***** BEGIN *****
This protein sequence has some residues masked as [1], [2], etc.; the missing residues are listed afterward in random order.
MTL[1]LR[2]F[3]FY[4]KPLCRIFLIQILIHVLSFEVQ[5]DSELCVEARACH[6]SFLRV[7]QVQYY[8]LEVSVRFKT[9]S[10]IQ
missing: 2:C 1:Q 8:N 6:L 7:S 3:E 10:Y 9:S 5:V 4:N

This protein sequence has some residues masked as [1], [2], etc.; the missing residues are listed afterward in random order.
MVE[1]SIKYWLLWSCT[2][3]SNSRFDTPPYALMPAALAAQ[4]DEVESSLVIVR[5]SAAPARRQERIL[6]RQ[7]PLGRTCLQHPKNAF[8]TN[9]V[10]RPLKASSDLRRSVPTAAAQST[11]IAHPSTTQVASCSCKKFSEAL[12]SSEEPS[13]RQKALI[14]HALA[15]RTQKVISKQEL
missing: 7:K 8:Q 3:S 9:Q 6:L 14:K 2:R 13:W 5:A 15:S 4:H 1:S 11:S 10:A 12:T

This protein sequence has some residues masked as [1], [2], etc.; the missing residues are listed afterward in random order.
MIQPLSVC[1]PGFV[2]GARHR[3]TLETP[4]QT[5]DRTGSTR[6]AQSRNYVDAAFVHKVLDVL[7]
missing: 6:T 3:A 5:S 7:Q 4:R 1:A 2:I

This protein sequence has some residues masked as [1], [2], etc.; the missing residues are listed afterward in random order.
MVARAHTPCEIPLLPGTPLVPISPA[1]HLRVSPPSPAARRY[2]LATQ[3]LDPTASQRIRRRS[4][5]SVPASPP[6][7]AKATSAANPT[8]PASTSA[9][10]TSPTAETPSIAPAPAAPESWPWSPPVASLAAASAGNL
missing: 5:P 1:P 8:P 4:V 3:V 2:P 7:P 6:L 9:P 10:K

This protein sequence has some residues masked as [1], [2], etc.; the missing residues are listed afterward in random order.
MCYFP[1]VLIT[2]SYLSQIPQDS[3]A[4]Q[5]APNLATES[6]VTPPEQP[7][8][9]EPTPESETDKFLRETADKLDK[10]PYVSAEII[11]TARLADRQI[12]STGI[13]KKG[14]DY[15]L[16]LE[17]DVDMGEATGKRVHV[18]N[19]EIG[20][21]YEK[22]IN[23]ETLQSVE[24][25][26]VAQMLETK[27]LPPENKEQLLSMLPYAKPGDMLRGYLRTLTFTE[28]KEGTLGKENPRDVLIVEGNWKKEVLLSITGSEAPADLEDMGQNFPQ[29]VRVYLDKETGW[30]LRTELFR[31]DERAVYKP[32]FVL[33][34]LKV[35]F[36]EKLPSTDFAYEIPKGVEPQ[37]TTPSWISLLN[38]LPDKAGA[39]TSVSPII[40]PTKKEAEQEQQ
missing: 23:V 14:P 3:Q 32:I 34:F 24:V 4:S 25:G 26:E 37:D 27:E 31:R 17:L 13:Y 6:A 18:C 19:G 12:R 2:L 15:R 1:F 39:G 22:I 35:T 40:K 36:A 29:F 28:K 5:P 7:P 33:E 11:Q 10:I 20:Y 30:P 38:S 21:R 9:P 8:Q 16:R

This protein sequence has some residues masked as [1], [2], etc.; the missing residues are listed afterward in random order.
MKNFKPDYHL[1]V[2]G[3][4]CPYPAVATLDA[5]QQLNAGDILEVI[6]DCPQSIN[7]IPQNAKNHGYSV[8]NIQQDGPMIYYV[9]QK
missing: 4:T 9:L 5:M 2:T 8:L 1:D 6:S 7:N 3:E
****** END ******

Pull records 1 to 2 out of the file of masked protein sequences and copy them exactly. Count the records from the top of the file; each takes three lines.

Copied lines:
This protein sequence has some residues masked as [1], [2], etc.; the missing residues are listed afterward in random order.
MTL[1]LR[2]F[3]FY[4]KPLCRIFLIQILIHVLSFEVQ[5]DSELCVEARACH[6]SFLRV[7]QVQYY[8]LEVSVRFKT[9]S[10]IQ
missing: 2:C 1:Q 8:N 6:L 7:S 3:E 10:Y 9:S 5:V 4:N

This protein sequence has some residues masked as [1], [2], etc.; the missing residues are listed afterward in random order.
MVE[1]SIKYWLLWSCT[2][3]SNSRFDTPPYALMPAALAAQ[4]DEVESSLVIVR[5]SAAPARRQERIL[6]RQ[7]PLGRTCLQHPKNAF[8]TN[9]V[10]RPLKASSDLRRSVPTAAAQST[11]IAHPSTTQVASCSCKKFSEAL[12]SSEEPS[13]RQKALI[14]HALA[15]RTQKVISKQEL
missing: 7:K 8:Q 3:S 9:Q 6:L 14:K 2:R 13:W 5:A 15:S 4:H 1:S 11:S 10:A 12:T